I like to joke with my doctor friends that the most difficult part about healthcare is the data. Yes, surgery is incredibly complex but have you had to keep track of a surgeon’s demographics, insurance participation records, network status, clinical preferences, support staff roster, or scheduling templates across multiple locations and multiple location types (clinic vs. inpatient vs. billing)? What about keeping track of that for all of the doctors in a practice, a system, or a market? And what about when that information can change daily?
It’s no secret to anyone who works in or is familiar with the healthcare system that there is a unique set of challenges to managing and keeping administrative information, such as provider directories, up-to-date. Data elements such as NPI, name, and board certifications are unique to that provider across each of their locations. Data elements such as address, tax ID, and practice name are unique to an office.
But then there’s a set of data -- most importantly insurance acceptance -- that may vary by provider by office. For example, Dr. Vilfredo (represented by Provider 2 below) can accept Gold Insurance Plus at her Milk Street office (represented by Office 3 at Group/Practice 1), but not at her Central Street office (represented by Office 1 at Group/Practice 2).
Even within an organization, it’s unlikely to find a single source of truth for this type of data. Insurance companies themselves have difficulty with keeping track of which providers are in their network and with maintaining the appropriate location information for those providers. The most recent analysis by CMS found that over 50 percent of locations listed across Medicare Advantage plan directories had errors.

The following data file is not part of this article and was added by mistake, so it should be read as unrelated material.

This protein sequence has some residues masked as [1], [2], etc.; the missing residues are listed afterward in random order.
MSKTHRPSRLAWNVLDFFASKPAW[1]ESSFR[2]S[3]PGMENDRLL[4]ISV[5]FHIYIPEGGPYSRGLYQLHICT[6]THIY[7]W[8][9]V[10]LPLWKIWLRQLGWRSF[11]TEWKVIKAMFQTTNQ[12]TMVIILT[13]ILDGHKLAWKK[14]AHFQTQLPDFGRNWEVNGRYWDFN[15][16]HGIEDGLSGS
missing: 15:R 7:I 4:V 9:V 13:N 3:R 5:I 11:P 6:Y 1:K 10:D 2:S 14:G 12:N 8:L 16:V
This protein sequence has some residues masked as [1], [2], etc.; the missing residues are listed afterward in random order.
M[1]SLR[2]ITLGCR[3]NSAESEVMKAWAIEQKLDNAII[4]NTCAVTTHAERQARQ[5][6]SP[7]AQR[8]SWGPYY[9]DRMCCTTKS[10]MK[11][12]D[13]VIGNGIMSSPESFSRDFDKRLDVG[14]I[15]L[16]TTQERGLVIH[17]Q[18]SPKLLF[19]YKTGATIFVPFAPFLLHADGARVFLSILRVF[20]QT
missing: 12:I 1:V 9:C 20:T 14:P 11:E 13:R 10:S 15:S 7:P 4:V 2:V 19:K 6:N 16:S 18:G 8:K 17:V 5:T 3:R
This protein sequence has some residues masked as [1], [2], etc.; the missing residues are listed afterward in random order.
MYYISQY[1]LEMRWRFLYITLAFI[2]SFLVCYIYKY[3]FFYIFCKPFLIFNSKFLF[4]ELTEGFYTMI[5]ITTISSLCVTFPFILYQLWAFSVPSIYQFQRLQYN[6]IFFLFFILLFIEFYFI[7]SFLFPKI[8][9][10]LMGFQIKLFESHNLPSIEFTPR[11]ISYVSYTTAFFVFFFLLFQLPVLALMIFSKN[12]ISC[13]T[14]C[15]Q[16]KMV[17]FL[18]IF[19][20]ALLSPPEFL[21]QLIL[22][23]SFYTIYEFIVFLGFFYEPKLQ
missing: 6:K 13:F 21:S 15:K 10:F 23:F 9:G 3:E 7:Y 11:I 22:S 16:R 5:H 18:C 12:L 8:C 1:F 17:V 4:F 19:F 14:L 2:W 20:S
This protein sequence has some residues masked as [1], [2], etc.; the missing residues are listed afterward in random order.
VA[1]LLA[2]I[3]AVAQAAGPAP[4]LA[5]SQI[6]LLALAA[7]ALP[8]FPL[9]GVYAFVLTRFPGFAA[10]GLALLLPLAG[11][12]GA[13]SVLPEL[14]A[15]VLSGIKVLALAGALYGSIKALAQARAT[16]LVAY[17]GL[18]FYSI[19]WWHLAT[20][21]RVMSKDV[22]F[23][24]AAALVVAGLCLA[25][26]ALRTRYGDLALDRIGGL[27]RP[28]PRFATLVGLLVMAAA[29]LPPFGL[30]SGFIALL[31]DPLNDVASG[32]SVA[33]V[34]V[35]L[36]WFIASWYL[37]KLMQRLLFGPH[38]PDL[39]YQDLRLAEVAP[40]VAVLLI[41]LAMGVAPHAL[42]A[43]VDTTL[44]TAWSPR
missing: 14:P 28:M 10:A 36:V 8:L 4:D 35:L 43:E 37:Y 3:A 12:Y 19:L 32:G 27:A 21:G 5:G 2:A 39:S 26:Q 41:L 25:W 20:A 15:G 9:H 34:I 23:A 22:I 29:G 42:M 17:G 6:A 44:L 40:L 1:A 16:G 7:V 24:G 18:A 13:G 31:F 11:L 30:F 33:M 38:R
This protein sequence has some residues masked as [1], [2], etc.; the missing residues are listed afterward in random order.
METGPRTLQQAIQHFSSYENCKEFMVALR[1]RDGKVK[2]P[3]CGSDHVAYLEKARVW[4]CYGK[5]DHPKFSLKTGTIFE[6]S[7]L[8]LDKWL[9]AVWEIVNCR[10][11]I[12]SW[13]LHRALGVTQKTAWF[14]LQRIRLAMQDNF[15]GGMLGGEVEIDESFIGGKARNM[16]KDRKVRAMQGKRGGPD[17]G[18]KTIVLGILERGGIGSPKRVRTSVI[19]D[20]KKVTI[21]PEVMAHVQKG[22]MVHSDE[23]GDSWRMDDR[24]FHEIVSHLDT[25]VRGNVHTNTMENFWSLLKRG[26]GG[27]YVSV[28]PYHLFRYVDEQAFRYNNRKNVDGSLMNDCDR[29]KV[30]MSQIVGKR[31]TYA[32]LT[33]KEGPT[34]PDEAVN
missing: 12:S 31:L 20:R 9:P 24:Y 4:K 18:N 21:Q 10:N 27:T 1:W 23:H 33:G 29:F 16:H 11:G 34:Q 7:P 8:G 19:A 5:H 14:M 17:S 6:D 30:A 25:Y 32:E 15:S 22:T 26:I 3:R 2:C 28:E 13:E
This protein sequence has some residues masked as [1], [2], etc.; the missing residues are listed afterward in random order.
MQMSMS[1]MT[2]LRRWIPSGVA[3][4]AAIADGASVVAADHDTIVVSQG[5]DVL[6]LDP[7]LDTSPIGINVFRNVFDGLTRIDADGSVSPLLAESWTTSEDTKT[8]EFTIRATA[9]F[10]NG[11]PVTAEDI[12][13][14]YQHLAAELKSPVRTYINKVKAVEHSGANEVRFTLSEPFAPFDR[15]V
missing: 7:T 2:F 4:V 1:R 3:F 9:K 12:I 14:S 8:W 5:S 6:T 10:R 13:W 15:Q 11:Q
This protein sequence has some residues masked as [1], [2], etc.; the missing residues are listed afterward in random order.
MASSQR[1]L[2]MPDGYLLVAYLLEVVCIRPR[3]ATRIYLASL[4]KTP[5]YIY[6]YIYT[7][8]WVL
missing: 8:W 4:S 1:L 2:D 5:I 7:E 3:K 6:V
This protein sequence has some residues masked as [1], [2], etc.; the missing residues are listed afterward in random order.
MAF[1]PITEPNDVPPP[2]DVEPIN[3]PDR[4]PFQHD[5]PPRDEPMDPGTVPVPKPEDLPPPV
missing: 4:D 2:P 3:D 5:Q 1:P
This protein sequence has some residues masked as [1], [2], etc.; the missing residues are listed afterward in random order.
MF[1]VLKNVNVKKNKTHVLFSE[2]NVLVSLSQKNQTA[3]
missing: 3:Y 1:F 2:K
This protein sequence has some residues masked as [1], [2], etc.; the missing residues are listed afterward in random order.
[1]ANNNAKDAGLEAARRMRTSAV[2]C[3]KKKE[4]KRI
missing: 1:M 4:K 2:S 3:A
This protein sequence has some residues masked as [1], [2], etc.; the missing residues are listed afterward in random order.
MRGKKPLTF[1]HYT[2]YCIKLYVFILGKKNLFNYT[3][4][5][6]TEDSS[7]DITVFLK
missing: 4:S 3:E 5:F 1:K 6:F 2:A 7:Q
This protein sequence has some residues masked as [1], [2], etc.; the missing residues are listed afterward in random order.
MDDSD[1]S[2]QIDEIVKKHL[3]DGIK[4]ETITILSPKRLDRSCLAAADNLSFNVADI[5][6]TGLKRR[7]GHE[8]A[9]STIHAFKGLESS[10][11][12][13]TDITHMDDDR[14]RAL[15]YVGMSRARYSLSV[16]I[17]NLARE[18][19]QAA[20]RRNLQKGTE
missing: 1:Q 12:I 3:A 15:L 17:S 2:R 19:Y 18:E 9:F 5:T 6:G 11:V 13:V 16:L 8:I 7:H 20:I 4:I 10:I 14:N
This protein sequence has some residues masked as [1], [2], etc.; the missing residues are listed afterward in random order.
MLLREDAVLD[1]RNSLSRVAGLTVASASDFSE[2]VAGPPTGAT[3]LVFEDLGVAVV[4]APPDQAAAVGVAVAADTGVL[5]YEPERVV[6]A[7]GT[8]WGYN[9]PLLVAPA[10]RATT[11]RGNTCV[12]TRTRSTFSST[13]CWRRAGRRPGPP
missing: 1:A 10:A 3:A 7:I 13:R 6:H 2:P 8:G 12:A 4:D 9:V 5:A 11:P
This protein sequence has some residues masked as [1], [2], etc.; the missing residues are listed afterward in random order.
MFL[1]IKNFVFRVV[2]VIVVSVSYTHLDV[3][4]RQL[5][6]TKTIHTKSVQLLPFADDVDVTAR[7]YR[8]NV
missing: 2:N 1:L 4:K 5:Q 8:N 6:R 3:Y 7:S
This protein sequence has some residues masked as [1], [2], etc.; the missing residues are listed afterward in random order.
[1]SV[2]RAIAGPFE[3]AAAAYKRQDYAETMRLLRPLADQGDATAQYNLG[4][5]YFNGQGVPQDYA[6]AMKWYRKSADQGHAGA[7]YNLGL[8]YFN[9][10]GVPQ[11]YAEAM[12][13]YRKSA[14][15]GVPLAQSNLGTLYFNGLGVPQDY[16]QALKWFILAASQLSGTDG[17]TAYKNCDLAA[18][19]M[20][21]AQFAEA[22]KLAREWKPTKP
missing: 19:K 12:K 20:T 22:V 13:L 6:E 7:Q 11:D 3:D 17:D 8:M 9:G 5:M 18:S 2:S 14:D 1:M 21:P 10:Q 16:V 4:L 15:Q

Health systems and healthcare delivery organizations often have multiple legacy system that hold different pieces of the puzzle. The credentialing database has some of the base information, but another system holds insurance par information and yet another has office details. There’s a complex web of maintenance and data governance attached to keeping these disparate systems in sync.
Yet, the foundation of a provider network - and consequently a referral management system - is its providers, and so the accuracy of its provider directory is paramount. And maintaining accuracy throughout the year is much more difficult than striving to achieve accuracy at various intervals.
At par8o, we’ve developed a philosophy and subsequently the technology to overcome many of these challenges. Instead of relying on inaccurate and multiple source systems for data maintenance, we believe in decentralized, crowd-sourced data management.
Staff at each individual provider’s office has the most up-to-date and detailed information for that provider. Our provider directory allows specifically-designated staff to maintain data while respecting complex architecture and profile compositions. Instead of relying on surveys, phone calls, or even faxes to update information, providers and staff can do so directly in par8o and this information is both available for immediate use.
Why does this work? As a referral management software solution, referral coordinators are uniquely motivated to make these data updates. Incorrect data causes them time delays and complaints from patients, so they personally benefit from updating incorrect misinformation. Likewise, specialist offices that are trying to increase referrals benefit from making sure data is accurate and readily available. And finally, if insurance par data becomes outdated, providers miss opportunities to capture patients or may artificially have schedules blocked.
Relying on a few key staff for a system-level improvement in data quality? Now that’s pareto optimality!